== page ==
Eyes on the Street: Flushing Avenue Bike Lane Takes Shape

The first segment of the two-way protected bike lane on Flushing Avenue is open. Photo: Gersh Kuntzman
The first segment of the two-way protected bike lane on Flushing Avenue is open. Photo: Gersh Kuntzman

Here a first look at just how great Flushing Avenue might be.

The first segment of the two-way protected bike lane — between the Brooklyn-Queens Expressway and Washington Avenue — has opened on the north side of the roadway, giving cyclists some safety along a stretch that has been a construction danger zone.

Eventually, the bike lane will extend all the way to Navy Street, a key route for thousands of daily cyclists heading to and from the Manhattan Bridge [PDF].

For months, cyclists have been dealing with construction that has eliminated the westbound bike lane entirely, squeezing riders onto the main car lane (see below), but the heaviest construction appears to have ended.

A dangerous mix.
File photo: A dangerous mix.

The better news? When the Department of Design and Construction is done with the project by April, Flushing Avenue promises to be a tremendous improvement for cyclists — at the expense of drivers.

In addition to the raised, two-way bike lane on the north side of Flushing, buses, which currently cut off cyclists as they veer back into traffic from the shared bike lane, will make their westbound pickups directly in the roadway, inconveniencing only motorists. An agency spokesman said that buses stopping in the roadway “will not cause traffic to be significantly impacted.”

That remains to be seen, given that 15 westbound buses on the B57 and B69 routes pass through Flushing Avenue during the morning rush hour, according to MTA schedules. That number, multiplied by the number of the on-road bus stops, translates to 51 times that a bus will potentially stop in front of cars every morning during the so-called rush hour.

But with their own space, cyclists won’t have to worry about that.

  • Bike lanes never come “at the expense of drivers”. Bicycle infrastructure calms traffic, an effect which benefits everybody — cyclists, pedestrians, and also drivers.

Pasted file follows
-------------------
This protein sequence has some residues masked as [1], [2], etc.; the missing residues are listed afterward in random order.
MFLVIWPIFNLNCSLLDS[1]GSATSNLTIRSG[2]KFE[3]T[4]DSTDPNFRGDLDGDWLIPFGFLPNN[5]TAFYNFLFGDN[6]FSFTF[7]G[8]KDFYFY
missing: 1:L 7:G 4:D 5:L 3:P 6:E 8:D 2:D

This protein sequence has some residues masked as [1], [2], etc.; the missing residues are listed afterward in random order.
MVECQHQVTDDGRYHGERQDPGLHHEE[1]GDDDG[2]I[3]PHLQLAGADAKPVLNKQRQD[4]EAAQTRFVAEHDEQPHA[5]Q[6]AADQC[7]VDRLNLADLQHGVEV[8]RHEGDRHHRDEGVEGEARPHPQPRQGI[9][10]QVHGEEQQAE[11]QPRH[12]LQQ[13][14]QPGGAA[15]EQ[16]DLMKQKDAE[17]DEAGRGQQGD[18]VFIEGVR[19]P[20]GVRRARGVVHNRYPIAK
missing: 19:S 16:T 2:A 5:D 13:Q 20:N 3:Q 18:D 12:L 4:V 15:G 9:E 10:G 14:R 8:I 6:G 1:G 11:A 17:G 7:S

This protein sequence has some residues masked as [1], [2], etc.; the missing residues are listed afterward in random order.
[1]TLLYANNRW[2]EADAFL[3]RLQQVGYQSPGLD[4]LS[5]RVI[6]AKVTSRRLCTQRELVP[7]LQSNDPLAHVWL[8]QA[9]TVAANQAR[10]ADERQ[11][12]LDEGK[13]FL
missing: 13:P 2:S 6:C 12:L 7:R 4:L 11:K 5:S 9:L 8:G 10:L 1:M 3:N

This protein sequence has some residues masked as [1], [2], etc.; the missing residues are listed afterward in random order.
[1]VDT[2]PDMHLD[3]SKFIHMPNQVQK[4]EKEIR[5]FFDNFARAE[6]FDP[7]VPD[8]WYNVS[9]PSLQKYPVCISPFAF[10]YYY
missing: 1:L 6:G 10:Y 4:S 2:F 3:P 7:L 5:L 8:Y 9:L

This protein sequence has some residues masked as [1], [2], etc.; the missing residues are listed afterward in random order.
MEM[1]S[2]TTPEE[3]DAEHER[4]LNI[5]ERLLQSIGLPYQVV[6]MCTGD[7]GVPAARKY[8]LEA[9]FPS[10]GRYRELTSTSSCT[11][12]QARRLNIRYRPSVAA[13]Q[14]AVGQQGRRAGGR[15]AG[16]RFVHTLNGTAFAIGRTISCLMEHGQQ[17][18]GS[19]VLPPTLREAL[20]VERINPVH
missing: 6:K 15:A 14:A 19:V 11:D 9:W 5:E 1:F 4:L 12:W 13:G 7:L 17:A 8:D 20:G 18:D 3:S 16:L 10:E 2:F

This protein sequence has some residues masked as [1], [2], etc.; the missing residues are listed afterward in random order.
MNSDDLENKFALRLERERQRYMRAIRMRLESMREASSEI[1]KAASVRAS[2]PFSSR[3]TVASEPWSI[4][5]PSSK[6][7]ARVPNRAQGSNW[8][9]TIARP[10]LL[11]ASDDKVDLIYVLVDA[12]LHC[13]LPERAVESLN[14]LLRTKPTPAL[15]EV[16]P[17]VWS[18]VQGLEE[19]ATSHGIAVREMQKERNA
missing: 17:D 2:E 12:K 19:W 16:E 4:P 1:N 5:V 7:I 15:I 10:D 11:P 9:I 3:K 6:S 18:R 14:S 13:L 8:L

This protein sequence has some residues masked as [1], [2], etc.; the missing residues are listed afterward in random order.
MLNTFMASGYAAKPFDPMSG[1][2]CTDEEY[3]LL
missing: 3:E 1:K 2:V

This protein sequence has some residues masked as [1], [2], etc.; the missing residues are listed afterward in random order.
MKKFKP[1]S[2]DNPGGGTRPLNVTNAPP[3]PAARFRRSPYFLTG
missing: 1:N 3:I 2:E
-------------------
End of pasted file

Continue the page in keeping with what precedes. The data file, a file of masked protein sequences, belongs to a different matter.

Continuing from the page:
• r

    It’s too narrow! Why are we spending millions to build bike lanes where two people can’t ride abreast comfortably? This is a great bike lane for five years ago. It’s a bad one for five years from now.

  • JohnBrownForPresident

    Yeah, I’m sure gertz knows this. Still, it feels good to be sticking it to these motherfuckers who take nothing more than glee when we cyclists are hurt, ticketed, assaulted, etc. Nice to feel differently for a small second.

  • ItsEasyBeingGreen

    Will there be a connection between this and the bike lane on Sands Street?

    If they’re leaving that link missing this is an unbelievable lost opportunity to actually provide a fully comfortable connection. Eastbound in particular switching over without a proper 2-way connection will be a mess.

  • Miles

    Too bad there’s zero talk of making Flushing a safe and speedy bikeway east of the BQE… if you’re trying to get anywhere in Bushwick from here, you have to twist around some pointless detours, because roads are still for cars by default.

  • Gersh Kuntzman

    That is true, and as JohnBrownForPresident mentioned, I’m aware that my wording was faulty here. BUT… I do think it’s important to point out whenever drivers are squeezed because those drivers will always blame us rather than themselves.

  • jeremy

    This is great! But honestly if there’s a protected bike lane on the north side, then the painted bike lane on the south side is sort of useless to keep

  • crazytrainmatt

    It looks like they are building out a narrowish 8′ two-way path and left a 4′ unprotected bike lane on the other side of the street??? That’s nuts!

  • The intersection of Navy and Flushing, plus the connection to Sands, should all get some sort of protected intersection treatment. Tons of room for it.

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